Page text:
As computers got smaller and telephony became cheaper, people started to connect them to each other. ARPANET went live in 1969, grew dramatically over the next twenty years, and eventually gave rise to the internet. ARPANET was decommissioned in 1990; that same year, Robin Milner published a paper introducing the $\pi$-calculus. He designed it to model the new way computation was occurring in practice: instead of serially on a single computer, concurrently on many machines via the exchange of messages. Instead of *applying* one term to another, as in the lambda and SK calculi, terms (now called “processes”) get *juxtaposed* and then exchange messages. Also, whereas in $\lambda$-calculus a variable can be replaced by an entire term, in the $\pi$-calculus names can only be replaced by other names.

Here’s a “good parts version” of the asynchronous $\pi$-calculus; see the appendix for a full description.

$\begin{array}{rll}P, Q ::= \quad& 0 & do\; nothing \\ \;|\; & P|Q & concurrency \\ \;|\; &for (x \leftarrow y) P & input \\ \;|\; & x!y & output \\ \;|\; & \nu x.P & new\; name \\ \;|\; & !P& replication \end{array}$

$x!z \;|\; for(y \leftarrow x).P \Rightarrow P\{z/y\}\quad communication\; rule$

There are six term constructors for $\pi$-calculus instead of the three in $\lambda$-calculus. Concurrency is represented with a vertical bar |, which forms a commutative monoid with 0 as the monoidal unit. There are two binders, one for input and one for introducing a new name into scope. The rewrite rule is reminiscent of a trace in a compact closed category: $x$ appears in an input term and an output term on the left-hand side, while on the right-hand side $x$ doesn’t appear at all. I’ll explore that relationship in another post.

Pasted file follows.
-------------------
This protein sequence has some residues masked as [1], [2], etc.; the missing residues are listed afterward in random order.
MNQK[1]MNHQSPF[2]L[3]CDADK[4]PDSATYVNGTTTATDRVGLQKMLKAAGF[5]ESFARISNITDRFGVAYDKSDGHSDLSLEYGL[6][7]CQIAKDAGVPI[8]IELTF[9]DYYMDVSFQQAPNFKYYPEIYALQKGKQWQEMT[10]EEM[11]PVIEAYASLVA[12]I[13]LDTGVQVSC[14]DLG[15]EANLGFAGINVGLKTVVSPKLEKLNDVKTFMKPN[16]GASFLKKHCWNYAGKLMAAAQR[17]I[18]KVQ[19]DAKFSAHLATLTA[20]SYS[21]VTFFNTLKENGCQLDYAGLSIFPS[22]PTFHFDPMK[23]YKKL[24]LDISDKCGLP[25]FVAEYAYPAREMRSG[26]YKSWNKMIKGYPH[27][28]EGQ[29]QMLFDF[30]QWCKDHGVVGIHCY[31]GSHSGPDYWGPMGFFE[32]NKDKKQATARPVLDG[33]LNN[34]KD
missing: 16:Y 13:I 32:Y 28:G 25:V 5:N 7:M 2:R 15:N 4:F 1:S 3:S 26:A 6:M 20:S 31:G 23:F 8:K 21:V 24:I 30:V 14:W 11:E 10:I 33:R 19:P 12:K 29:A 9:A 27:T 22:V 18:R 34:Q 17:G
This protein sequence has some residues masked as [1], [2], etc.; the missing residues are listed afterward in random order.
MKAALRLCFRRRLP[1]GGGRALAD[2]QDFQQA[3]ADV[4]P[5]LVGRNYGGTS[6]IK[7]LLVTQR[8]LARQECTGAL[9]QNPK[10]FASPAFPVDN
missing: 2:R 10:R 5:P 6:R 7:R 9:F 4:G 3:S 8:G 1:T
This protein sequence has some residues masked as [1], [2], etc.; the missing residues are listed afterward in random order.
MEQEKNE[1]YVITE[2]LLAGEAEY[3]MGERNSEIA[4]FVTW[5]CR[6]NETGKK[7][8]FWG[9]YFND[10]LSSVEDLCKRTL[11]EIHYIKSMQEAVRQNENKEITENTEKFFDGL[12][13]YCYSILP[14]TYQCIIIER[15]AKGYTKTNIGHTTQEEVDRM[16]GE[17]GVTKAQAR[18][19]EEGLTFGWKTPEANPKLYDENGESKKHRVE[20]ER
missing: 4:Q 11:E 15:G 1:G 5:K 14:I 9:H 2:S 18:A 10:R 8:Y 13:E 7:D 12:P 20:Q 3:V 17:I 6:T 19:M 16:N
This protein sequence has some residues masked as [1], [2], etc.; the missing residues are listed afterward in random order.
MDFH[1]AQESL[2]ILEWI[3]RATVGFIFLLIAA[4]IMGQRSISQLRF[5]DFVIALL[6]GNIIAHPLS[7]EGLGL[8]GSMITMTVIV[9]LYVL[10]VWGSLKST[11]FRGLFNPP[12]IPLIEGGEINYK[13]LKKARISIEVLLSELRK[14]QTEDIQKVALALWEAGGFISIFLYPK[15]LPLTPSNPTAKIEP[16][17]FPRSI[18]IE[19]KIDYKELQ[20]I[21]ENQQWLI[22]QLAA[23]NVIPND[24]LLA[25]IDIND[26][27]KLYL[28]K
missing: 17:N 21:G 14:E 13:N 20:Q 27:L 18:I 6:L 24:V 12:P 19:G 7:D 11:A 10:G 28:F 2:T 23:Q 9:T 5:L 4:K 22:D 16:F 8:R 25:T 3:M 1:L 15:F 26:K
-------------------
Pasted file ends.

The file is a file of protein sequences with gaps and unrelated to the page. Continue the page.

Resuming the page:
The syntax we use for the input prefix is not Milner’s original syntax. Instead, we borrowed from Scala, where the same syntax is syntactic sugar for $M(\lambda x.P)(y)$ for some monad $M$ that describes a collection. We read it as “for a message $x$ drawn from the set of messages sent on $y$, do $P$ with it”.

For many years after Milner proposed the $\pi$-calculus, researchers tried to come up with a way to eliminate the bound names from a $\pi$-calculus term. Yoshida was able to give an algorithm for eliminating the bound names that come from input prefixes, but not those from new names. Like the abstraction elimination algorithm above, Yoshida’s algorithm produced a set of concurrent combinators. There’s one combinator $m(a, x)$ for sending a message $a$ on the name $x$, and several others that interact with $m$’s to move the computation forward (see the appendix for details):